Ace In The UK Report – A Reflection

By Laura Hughes (Harmless – Suicide Crisis Service Lead)

Last week was Ace Week, an important awareness week for the ‘A’ in the LGBTQIA+ acronym: Asexuality.

Asexuality refers to those experiencing little to no sexual attraction towards people of any gender. Between 1-2% of the UK’s population are asexual, but this is still a highly misunderstood and underrepresented sexual orientation, with many people having never heard of the term. With an important aim of gaining a better understanding of the ace population within the UK, a new report has been published by asexual activist Yasmin Benoit, in partnership with Stonewall, exploring the experiences of ace people when accessing healthcare and work. This report is titled Ace In The UK.

Experiences of Ace People at Work

  • Half of ace respondents state that they are not out to any of their colleagues (compared to 18% of the wider LGBTQIA+ population).
  • 68% of ace respondents are not out to their senior colleagues (compared to 29% of the wider LGBTQIA+ population)
  • Only one in six asexual respondents (17.6%) had a universally positive experience of being out to their colleagues (compared to 40% of wider LGBTQIA+ respondents).

Many ace people report self-silencing their asexuality, with only one in four people choosing to be open with their friends about it. The findings outlined above illustrates that asexual self-silencing is particularly prevalent at work; this highlights the importance of employers showing continued and genuine public allyship, even if none of their team are out as asexual. It is vital for employers to understand the specific experiences of the ace population, rather than a general understanding of the LGBTQIA+ community as a whole; whilst there are many shared experiences between LGBTQIA+ identities, giving each orientation the care, research, and allyship that they deserve is paramount to gaining their trust.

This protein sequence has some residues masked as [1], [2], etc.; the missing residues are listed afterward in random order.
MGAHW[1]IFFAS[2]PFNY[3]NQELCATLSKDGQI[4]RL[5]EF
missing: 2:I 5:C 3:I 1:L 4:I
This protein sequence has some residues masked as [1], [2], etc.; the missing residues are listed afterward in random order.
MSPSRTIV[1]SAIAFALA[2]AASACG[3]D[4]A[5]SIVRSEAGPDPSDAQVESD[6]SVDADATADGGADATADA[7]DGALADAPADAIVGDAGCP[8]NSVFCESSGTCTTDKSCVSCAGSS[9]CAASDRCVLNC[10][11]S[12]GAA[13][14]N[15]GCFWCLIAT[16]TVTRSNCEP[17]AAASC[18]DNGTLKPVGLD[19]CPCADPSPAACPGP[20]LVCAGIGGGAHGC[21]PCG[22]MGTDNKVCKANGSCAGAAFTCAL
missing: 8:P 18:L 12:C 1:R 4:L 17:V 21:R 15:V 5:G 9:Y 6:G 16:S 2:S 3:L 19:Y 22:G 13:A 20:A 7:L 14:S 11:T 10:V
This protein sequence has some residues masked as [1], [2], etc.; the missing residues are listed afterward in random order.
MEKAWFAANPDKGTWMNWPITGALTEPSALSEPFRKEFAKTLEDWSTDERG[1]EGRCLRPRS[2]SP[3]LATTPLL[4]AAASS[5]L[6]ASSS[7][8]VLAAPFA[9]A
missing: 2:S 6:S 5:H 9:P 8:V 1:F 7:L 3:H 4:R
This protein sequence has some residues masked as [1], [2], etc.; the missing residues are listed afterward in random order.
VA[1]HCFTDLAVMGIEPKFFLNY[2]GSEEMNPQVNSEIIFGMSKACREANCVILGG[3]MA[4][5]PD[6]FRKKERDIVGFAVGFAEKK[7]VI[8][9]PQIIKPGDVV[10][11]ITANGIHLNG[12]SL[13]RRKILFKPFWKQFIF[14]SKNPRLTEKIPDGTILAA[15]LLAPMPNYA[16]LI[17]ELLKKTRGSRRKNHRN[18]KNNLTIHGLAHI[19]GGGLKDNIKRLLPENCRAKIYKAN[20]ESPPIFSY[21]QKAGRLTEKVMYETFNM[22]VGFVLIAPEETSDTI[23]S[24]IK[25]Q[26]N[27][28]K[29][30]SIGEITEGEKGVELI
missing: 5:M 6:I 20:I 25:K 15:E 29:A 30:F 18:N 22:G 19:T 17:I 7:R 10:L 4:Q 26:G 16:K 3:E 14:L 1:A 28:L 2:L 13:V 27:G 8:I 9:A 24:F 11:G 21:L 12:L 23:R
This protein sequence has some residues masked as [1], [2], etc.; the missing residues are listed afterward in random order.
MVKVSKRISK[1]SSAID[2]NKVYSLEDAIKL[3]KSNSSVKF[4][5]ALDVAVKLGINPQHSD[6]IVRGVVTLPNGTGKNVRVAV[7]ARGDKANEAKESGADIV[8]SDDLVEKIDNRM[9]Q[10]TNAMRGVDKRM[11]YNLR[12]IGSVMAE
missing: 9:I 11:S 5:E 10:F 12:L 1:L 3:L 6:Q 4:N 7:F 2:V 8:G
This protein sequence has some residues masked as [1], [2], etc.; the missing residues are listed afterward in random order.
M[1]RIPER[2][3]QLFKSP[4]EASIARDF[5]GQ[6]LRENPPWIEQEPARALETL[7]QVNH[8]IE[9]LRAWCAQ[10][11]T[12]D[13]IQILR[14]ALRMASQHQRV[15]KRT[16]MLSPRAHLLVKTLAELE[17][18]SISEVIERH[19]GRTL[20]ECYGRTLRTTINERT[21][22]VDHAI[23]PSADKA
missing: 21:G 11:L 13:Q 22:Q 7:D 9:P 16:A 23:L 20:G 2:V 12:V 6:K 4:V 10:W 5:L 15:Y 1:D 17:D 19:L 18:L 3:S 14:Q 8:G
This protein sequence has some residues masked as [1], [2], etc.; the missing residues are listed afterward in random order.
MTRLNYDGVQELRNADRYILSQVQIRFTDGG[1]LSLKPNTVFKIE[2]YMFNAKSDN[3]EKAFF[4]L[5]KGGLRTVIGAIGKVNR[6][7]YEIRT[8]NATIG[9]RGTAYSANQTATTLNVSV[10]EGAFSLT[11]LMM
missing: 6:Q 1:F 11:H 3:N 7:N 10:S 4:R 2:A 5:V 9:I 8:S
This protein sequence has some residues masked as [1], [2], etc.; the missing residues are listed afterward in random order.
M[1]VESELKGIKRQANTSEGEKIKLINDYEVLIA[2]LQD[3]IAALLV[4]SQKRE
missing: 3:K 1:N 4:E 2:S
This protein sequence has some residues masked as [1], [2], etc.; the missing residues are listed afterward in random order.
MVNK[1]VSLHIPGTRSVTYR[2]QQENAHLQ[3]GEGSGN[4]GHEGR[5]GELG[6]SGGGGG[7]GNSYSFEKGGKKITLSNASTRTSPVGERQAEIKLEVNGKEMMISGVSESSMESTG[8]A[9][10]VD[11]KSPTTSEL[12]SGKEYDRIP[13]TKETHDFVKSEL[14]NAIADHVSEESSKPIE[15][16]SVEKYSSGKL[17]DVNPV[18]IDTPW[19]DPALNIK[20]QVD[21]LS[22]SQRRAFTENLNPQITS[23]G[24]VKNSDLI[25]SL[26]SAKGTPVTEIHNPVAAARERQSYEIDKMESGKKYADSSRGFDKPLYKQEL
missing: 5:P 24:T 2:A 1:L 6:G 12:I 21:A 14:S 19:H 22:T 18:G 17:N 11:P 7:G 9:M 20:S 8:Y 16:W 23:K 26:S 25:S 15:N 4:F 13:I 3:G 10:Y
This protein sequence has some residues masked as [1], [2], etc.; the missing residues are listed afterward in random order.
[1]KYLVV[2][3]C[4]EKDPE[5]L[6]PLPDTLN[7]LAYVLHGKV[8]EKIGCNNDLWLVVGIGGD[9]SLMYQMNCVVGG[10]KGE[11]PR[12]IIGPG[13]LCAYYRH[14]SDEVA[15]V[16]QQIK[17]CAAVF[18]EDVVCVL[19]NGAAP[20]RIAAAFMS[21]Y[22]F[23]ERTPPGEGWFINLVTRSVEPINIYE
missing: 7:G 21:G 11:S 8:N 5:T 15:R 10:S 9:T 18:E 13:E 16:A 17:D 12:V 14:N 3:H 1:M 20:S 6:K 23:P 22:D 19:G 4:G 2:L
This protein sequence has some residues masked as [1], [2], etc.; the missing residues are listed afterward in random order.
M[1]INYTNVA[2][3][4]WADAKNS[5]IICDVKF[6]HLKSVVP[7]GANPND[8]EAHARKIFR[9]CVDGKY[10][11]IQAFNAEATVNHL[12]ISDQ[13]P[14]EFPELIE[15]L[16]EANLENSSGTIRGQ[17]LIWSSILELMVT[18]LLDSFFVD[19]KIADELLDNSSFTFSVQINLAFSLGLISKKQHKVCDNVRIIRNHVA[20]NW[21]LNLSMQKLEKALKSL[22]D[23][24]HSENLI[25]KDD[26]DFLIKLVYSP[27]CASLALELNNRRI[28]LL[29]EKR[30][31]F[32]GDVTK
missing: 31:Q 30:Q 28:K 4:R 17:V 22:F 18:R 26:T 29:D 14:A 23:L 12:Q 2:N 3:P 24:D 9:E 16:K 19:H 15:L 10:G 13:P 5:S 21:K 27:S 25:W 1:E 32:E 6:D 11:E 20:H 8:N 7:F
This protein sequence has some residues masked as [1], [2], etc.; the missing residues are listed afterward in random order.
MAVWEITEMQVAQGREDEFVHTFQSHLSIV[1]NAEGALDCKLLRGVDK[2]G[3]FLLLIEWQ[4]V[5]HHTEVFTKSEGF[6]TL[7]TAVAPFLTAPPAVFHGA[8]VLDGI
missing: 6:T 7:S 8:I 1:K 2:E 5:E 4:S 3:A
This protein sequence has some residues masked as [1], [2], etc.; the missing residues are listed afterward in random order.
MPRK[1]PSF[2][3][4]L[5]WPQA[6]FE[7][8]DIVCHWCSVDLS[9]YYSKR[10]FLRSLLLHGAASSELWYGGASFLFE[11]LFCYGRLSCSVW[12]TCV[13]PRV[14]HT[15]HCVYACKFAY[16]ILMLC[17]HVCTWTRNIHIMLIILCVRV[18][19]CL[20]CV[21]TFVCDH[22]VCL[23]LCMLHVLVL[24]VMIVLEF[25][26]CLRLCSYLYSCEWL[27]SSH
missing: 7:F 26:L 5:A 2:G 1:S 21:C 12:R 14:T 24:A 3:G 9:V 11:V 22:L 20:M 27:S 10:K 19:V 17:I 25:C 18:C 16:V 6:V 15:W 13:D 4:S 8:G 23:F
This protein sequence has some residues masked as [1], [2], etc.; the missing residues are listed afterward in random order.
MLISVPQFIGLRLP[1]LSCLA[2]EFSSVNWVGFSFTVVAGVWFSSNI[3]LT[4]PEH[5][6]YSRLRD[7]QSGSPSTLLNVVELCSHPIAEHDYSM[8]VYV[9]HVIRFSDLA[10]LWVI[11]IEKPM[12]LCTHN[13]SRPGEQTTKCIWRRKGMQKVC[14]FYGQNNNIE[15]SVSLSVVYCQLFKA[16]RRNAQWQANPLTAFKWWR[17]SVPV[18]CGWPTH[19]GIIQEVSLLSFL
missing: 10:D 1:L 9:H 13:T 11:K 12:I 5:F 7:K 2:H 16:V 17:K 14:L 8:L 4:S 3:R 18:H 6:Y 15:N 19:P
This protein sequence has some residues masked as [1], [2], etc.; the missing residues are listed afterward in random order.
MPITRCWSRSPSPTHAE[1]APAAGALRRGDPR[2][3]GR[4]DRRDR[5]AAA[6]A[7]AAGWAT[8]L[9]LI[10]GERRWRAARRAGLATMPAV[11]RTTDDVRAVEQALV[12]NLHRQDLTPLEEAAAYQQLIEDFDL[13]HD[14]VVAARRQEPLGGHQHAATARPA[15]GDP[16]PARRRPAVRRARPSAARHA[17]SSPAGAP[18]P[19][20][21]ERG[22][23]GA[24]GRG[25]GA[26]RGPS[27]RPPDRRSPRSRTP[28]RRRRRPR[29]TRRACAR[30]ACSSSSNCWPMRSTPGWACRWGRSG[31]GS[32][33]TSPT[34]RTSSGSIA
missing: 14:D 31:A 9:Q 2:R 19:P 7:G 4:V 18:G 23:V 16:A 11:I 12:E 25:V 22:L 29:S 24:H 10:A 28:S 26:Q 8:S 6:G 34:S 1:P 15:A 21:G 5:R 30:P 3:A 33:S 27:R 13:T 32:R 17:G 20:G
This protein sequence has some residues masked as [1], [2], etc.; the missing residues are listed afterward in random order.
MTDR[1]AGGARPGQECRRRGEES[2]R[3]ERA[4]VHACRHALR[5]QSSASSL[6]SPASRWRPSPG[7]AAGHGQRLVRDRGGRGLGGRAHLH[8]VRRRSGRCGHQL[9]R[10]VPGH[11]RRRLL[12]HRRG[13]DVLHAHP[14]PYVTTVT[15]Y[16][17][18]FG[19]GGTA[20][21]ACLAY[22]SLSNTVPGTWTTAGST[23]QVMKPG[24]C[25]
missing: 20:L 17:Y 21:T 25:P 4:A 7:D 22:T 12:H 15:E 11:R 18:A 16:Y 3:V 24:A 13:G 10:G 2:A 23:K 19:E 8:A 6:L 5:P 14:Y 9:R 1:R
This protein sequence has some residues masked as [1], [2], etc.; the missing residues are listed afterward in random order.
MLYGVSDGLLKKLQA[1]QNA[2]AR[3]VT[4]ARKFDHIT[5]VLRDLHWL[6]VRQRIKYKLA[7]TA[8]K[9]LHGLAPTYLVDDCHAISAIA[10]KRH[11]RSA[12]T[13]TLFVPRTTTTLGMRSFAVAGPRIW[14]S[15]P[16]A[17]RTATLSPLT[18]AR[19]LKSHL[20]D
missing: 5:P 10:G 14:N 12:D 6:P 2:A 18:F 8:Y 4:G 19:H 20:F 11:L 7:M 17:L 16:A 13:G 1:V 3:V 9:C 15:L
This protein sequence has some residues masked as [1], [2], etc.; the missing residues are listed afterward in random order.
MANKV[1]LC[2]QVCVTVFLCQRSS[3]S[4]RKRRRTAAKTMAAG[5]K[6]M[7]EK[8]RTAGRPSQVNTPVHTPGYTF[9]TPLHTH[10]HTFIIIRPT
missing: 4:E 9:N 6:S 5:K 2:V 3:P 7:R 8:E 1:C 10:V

Shockingly, of all LGBTQIA+ people who were open about their sexuality at work, the asexual population were the least likely to receive positive responses from their colleagues. Negative responses included sexual harassment, disbelief, invalidation, and inappropriate curiosity from their colleagues. With asexuality being excluded from the Equality Act (2010), this leaves ace people vulnerable to bullying and discrimination at work. Further, with over two thirds of ace people hiding their sexuality from senior colleagues, this suggests that many ace people are not able to report these inappropriate behaviours to their managers, thus leaving them even more vulnerable.

Accessing Healthcare as an Ace Person

  • 68.6% of ace respondents stated that they had never disclosed their sexuality in a healthcare setting.
  • 24.3% stated that their primary reason for this was fear of a negative response from their healthcare practitioner.
  • 18.1% of ace people stated that disclosing their asexuality had negative repercussions on their care.